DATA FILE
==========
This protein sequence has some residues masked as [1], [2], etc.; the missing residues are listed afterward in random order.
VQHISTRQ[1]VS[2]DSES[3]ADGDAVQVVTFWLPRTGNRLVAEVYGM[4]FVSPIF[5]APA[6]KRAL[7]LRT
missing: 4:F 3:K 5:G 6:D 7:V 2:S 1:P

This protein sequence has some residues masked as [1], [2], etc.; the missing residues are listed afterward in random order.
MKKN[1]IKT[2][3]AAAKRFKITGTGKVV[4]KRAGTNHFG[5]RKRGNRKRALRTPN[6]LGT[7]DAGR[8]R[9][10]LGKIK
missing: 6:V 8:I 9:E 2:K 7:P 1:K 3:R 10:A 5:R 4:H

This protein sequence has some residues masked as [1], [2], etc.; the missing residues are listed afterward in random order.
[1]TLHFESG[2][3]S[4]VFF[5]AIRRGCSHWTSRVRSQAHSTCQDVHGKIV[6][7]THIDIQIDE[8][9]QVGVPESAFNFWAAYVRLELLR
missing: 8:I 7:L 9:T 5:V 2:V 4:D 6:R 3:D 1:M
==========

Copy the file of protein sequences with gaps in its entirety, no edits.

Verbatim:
This protein sequence has some residues masked as [1], [2], etc.; the missing residues are listed afterward in random order.
VQHISTRQ[1]VS[2]DSES[3]ADGDAVQVVTFWLPRTGNRLVAEVYGM[4]FVSPIF[5]APA[6]KRAL[7]LRT
missing: 4:F 3:K 5:G 6:D 7:V 2:S 1:P

This protein sequence has some residues masked as [1], [2], etc.; the missing residues are listed afterward in random order.
MKKN[1]IKT[2][3]AAAKRFKITGTGKVV[4]KRAGTNHFG[5]RKRGNRKRALRTPN[6]LGT[7]DAGR[8]R[9][10]LGKIK
missing: 6:V 8:I 9:E 2:K 7:P 1:K 3:R 10:A 5:R 4:H

This protein sequence has some residues masked as [1], [2], etc.; the missing residues are listed afterward in random order.
[1]TLHFESG[2][3]S[4]VFF[5]AIRRGCSHWTSRVRSQAHSTCQDVHGKIV[6][7]THIDIQIDE[8][9]QVGVPESAFNFWAAYVRLELLR
missing: 8:I 7:L 9:T 5:V 2:V 4:D 6:R 3:D 1:M